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Thursday 22 August 2019

Two-fifths of childcare facilities did not vet all of their staff

Brian Lee, Tusla director of quality assurance Photo: Arthur Carron
Brian Lee, Tusla director of quality assurance Photo: Arthur Carron
Eilish O'Regan

Eilish O'Regan

Major concern about the lack of Garda vetting of childcare workers has emerged in a series of inspections by the children's watchdog.

An analysis of 500 randomly selected inspection reports of pre-schools, play groups, nurseries, crèches, daycare and other early childhood services found 38pc - or almost two-fifths - had not complied with the law to have all workers vetted.

The concerns have emerged in the 2015 annual report of Tusla, the Child and Family Agency.

It also highlighted problems with other issues including child safety - as 49pc were not compliant in dealing with hazards such as cord blinds, allowing children access to first aid boxes and electric kettles, or outdoor areas that were not secure.

Other hazards highlighted included unrestricted access to a hotel car park, toys with sharp exposed edges that could cause injury, and rodent droppings in a hot water unit.

Two large barking dogs were found in an outdoor play area. Some had no evidence of insurance cover. It found one blind cord was not secured to the wall and posed a strangulation risk to children,

The report said 2,302 early years services were inspected by Tusla - a 74pc increase on 2014. Some 58 complaints received about early years services were investigated and two prosecutions were taken.

There was also a significant problem with lack of references for staff and the absence of a person in charge was found in nine facilities.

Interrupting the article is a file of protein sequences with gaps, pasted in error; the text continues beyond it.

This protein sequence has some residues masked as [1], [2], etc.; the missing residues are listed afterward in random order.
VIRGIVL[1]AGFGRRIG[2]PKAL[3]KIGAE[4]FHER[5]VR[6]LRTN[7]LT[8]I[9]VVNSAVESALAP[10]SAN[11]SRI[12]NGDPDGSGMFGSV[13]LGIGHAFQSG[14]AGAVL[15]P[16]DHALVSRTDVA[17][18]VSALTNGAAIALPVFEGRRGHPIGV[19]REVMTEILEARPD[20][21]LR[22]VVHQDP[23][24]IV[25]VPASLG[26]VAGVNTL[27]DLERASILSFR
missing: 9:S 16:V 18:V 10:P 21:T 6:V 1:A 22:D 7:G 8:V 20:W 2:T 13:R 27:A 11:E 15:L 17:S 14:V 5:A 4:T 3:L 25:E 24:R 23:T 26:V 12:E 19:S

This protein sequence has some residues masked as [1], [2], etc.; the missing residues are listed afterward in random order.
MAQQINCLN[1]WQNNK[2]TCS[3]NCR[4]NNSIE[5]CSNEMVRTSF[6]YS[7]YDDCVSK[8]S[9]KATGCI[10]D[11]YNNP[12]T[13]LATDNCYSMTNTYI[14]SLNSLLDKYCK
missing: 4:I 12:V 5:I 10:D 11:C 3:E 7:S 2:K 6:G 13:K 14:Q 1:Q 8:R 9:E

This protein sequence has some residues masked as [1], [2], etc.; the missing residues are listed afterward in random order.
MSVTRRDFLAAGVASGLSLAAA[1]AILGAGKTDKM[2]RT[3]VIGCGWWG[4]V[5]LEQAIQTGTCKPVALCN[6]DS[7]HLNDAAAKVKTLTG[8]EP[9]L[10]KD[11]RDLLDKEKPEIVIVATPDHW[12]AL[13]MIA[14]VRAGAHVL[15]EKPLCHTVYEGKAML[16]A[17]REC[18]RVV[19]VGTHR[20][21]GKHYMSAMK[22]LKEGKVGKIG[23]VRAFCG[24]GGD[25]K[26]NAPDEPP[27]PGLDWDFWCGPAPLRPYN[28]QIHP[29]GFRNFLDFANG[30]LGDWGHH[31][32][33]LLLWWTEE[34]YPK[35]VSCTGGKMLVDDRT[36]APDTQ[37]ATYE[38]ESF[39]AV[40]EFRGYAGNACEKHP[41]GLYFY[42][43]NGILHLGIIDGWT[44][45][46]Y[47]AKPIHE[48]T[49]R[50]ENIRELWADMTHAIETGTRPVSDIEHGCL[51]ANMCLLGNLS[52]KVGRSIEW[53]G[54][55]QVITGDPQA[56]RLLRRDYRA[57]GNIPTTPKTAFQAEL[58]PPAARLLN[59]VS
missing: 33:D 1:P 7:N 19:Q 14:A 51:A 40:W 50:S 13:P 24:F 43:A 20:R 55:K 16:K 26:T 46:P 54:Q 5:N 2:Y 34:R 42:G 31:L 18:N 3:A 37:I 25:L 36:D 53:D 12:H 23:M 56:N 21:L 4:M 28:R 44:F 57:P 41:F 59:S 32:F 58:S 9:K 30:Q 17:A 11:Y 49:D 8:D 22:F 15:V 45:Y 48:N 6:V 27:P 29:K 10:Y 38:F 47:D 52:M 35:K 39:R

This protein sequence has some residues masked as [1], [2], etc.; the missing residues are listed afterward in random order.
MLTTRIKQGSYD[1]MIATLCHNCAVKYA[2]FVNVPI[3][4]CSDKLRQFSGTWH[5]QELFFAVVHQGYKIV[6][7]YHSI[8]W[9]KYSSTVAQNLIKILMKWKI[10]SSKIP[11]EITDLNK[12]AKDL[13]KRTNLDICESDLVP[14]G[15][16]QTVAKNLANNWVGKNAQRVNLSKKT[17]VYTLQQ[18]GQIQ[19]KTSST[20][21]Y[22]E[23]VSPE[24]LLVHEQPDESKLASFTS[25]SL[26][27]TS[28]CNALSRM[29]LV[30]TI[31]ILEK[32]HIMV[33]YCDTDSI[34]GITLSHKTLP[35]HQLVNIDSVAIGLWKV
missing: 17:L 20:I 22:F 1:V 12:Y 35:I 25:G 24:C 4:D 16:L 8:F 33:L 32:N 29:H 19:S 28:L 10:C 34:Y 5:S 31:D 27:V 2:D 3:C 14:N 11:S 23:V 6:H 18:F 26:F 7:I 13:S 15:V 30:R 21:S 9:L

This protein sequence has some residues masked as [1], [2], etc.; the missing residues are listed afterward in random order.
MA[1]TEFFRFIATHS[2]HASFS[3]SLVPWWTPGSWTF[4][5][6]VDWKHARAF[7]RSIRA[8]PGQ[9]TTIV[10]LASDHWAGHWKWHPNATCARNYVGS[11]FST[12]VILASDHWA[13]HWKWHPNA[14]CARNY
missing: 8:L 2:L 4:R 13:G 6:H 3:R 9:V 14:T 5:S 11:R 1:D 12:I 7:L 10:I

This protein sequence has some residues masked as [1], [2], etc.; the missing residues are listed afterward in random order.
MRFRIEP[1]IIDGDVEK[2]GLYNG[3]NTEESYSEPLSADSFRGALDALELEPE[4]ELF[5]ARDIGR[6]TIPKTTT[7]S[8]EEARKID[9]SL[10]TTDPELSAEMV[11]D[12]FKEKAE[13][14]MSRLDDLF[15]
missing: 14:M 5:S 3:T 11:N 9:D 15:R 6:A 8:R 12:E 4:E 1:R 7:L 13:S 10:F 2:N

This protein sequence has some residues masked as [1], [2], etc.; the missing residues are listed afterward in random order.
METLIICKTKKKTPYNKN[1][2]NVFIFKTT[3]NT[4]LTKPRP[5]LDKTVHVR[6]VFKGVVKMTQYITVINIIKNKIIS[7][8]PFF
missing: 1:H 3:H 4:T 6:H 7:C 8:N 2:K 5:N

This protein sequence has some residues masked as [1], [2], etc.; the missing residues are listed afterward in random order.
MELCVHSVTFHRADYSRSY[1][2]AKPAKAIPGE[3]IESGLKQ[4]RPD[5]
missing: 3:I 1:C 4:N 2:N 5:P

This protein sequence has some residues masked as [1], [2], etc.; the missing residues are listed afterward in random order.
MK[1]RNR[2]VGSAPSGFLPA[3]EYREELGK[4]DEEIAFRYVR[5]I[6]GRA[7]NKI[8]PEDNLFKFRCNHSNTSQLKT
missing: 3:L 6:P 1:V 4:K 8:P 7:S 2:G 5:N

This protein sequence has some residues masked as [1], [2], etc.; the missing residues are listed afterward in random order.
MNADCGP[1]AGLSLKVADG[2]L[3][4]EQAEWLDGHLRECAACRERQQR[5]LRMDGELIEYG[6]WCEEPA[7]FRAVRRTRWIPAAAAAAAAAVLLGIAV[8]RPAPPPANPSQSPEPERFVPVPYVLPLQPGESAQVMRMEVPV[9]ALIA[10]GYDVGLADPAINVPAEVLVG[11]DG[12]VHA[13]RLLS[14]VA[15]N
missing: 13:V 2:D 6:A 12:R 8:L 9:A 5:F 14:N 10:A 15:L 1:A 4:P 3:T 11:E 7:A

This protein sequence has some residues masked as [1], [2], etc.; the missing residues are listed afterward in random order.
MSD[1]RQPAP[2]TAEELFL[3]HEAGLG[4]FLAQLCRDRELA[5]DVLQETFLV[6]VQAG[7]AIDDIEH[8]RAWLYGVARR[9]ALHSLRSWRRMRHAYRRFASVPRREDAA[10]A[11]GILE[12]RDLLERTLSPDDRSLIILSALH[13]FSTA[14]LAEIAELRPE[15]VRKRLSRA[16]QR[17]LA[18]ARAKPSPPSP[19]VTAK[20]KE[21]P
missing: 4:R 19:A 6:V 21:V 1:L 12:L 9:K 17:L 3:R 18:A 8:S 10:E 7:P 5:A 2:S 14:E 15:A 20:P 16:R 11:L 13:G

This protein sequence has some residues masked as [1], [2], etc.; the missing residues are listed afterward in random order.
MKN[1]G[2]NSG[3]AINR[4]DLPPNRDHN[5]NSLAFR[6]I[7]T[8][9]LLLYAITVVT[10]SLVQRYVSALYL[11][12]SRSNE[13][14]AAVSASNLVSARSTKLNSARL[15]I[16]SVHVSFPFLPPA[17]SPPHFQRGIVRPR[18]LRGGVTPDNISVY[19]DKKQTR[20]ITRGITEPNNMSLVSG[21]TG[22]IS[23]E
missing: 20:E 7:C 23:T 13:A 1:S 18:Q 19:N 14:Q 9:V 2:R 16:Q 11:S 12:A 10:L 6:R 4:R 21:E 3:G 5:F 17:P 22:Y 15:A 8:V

Other instances of risk involved a child sleeping in a swing, staff observed not washing their hands after changing nappies, an inadequate number of cots and the routine checking of sleeping children not recorded.

In other cases inspectors found adults who supervised children at lunch time had little interaction with them.

In a toddler room a staff member stood with her hands in her pockets.

The highest category of complaints related to governance and the running of the facilities.

This was followed by health, welfare and development of the child. Meanwhile, a quarter related to safety.

Parents accounted for over half the complaints - but they also came from grandparents, neighbours, care workers and students. One-third of complaints were upheld.

There were 254 closures in the course of the year, mostly for personal reasons or due to the unsustainability of the service.

"While we identified a lot of good practice and there were high levels of overall compliance with the regulations, it is clear that there are still some areas that require further attention and improvement," Brian Lee, Tusla director of quality assurance, said.

Asked about Garda vetting, a spokesman for the Justice Department said 80pc of vetting applications are now being processed by the National Vetting Bureau in five working days. An e-vetting system, which facilitates the online processing of applications for vetting from registered organisations, is now in place.

"The e-vetting system is available to all registered organisations and the Garda authorities are ready to assist those organisations who are not yet using the e-vetting system to do so," the spokesperson said.

Irish Independent

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